My Art, My Struggle

Hello. To me. And to maybe one reader, whom I think is capable of understanding and even valuing my crazy, so I’ll continue. I actually rarely put people in the category of being able to understand- my fault, not theirs. I mention this because I’ve struggled for a while with thoughts on what I’d like this blog to be. And the idea I keep coming back to and can’t move past feels really scary, because I fear judgement. I fear not being understood, or sounding crazy, or worst of all being pitied. However, here I am, because my thoughts aren’t leaving, and in this case it seems like fear is more indicative of what is right than what is not.

So, what are these thoughts/ ideas for a blog that I keep coming back to? If only I could very succinctly explain my thoughts. I’m pretty scattered, but here’s the gist- I’m struggling as a mama. I’m struggling as an artist. I’m really struggling trying to figure out how to be both mom and artist, both artist and mom. I’m not even sure what order to put these in, both are equally important parts of who I am (fear of judgement from other moms now), but it’s the truth. I know there are other mamas who can relate. I know there are others who agree being a mom is the hardest work of our life. So, I’m going to try really hard to believe that truth, and ignore my fear of judgement from those who find the mom job easy and fulfilling.

I also know I’m not the only creative who struggles, big time. However, it is so easy for me to see beautiful posts and prolific artists on Instagram and convince myself that without a doubt I’m the only one struggling and no one else could possibly understand. But then one day I googled “best books for creative inspiration.” I had no idea! There are so many books out there written to help creatives through their struggles. I proceeded to order and devour a couple of these books. They are written by creatives who completely understand the struggle. How do they understand so well? They have without a doubt walked through these struggles; I AM NOT THE ONLY ONE! Really, it’s as if they could see all of my doubt and fear and struggle and resistance, and express these feelings, my feelings, much more articulately than I could ever attempt to.

So, back to the idea for this blog. Did I mention I’m a little scattered? I actually don’t have a clear path laid out. I’ve been delaying for way too long because of this. So, I’m thankful to be starting to accept the only way to figure out how to reign in my focus is to start writing. And this post is a start! Loosely there are two types of posts I’d like to include:

My Art

I’d like to focus on my art: what I’m creating, how I work, where I’m inspired, and what my process is like . *fun, colorful, light, happy posts*

My Struggle

I’d also like to share what I’m learning as I continue to struggle as a mom and an artist. I’m hoping this outlet will help me through some of my struggles. *raw, beautiful, challenging, authentic posts*

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*because I’ve mentioned the two titles I’m struggling to reconcile, both mom and artist, I’m happy to have started another blog with ALL THE PHOTOS of family, fun, beauty, and the joy of motherhood. There might be a little bit of overlap on here, but for the majority this blog is written by me, the artist.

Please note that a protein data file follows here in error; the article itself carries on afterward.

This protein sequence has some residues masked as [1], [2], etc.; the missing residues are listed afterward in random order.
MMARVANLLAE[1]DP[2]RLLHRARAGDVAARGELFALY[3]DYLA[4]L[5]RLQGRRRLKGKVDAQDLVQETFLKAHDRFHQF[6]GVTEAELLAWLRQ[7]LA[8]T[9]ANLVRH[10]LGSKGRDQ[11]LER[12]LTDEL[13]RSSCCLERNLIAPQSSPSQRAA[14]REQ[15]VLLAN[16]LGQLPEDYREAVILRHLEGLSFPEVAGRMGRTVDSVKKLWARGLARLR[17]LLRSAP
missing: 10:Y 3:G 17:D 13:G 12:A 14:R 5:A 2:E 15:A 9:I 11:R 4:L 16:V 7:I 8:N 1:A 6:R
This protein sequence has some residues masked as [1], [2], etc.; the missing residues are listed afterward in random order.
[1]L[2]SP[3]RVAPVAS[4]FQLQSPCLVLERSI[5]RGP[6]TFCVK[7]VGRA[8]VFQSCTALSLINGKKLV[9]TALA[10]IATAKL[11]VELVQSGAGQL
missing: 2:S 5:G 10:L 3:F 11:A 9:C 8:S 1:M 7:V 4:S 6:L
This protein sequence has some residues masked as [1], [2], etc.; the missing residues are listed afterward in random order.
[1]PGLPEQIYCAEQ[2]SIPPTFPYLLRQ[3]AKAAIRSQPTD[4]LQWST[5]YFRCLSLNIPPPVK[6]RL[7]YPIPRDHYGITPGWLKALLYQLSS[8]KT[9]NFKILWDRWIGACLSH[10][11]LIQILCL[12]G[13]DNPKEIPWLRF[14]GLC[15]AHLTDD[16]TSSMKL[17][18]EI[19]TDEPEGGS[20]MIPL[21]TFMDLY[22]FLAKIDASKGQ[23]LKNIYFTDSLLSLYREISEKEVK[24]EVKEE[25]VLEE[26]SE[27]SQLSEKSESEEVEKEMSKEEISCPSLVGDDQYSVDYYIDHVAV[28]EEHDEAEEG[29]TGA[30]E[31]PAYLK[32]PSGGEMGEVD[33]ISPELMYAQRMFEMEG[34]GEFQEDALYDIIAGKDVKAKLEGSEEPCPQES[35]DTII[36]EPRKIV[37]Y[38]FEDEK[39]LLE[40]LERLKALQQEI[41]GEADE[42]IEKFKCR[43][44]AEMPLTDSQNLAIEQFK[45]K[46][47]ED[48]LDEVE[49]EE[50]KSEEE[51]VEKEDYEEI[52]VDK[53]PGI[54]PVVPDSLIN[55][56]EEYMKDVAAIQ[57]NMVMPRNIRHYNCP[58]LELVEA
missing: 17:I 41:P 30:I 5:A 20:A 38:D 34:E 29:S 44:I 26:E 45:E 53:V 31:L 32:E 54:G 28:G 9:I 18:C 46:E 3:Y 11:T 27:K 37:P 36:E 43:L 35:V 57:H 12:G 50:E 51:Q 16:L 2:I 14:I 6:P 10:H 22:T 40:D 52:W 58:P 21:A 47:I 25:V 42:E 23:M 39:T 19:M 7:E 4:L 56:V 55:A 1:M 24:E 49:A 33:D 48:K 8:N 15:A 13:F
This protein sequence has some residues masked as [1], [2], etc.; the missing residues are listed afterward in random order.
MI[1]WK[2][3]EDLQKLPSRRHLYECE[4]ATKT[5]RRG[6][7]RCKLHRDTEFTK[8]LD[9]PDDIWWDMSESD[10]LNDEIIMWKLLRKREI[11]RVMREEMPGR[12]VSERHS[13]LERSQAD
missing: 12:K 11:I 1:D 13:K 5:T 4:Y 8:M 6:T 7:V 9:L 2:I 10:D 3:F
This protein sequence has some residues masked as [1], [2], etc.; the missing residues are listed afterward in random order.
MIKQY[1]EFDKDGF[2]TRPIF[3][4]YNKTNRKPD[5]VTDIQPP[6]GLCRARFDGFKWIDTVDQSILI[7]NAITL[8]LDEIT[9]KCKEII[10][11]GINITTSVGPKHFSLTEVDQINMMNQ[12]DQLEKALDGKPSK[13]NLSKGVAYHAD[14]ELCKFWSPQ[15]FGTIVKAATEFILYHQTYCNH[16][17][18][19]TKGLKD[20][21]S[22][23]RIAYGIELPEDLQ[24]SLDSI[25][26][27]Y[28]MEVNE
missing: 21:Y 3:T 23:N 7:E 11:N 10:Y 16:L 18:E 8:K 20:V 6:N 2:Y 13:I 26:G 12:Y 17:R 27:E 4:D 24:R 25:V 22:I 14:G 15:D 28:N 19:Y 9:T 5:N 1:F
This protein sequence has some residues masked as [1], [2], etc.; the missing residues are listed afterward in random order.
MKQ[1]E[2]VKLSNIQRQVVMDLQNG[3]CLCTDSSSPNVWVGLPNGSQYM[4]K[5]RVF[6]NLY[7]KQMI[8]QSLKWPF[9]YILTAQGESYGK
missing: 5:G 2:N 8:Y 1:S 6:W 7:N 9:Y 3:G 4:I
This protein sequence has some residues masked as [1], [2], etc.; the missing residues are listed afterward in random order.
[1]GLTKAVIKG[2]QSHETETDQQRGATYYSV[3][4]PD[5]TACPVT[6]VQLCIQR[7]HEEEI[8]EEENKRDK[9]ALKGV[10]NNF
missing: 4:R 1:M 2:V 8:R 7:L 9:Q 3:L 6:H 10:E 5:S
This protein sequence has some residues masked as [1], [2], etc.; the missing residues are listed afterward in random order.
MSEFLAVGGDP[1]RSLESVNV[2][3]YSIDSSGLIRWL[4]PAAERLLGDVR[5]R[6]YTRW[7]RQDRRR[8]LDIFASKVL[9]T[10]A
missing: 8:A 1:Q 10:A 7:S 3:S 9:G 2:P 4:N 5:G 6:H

through the view finder

Well, it’s been a while. It’s been over three years actually. It’s true I have a very sensitive 3.5-year-old and a feisty 2-year-old, which means I was pregnant and/or nursing for over three consecutive blurry years. This seems the likely excuse for my blogging hiatus. However, the real reason is that in July of 2012, I held an iPhone for the first time. Life changing.

My last post on my old blog was July 12, 2012. It’s no coincidence. I stopped picking up my SLR camera to capture life and beauty around me and instead just used my phone. It was always so convenient. The thing about using my phone to capture moments of beauty is I didn’t have to slow down to look through a view finder. I rarely would even change my position to get a better shot. It just all became so quick and easy. Then I ended up with thousands of sub par photos. I’m slowly working on editing these, but really, it’s too many.

After the addition of an iPhone in 2012, I also rarely opened my computer. Again, it was so quick and easy to do what I needed to on my phone, so convenient. So, I stopped reading blogs. I stopped blogging. I stopped slowing down to think and read and write.

dslrI miss looking through the view finder. I miss getting my camera out and taking photos with intention. I miss blogging, discovering and processing what I think. I miss my flip phone. But, there’s no going back, and of course I recognize the benefits of this sleek phone that has a built-in camera, and map. I’m hoping to practice using it for what it is though. It’s like instant coffee. I’d never drink the stuff but it is an amazing and necessary addition to my Mocha Rocky Road Oatmeal Cookies and Ina’s Decadent Chocolate Cake. Amazing. Life changing. But I’m not about to give up my real freshly roasted dark aromatic coffee for an instant variety, even if it is more convenient.

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So, here’s to becoming reacquainted with my view finder and my keyboard. Here’s to looking and thinking, to slowing down and creating for more than just an instant. Here’s to removing a lens cap, squatting, squinting, focusing, and seeing life through the view finder again. It’s called the view finder. Here’s to taking the time to think out my thoughts. Here’s to finding and seeing moments of beauty around me and to using my creative brain in whatever outlets I’m given during this blurry stage of life. Here’s to wrapping my hands around these moments and slowly drinking in every sip.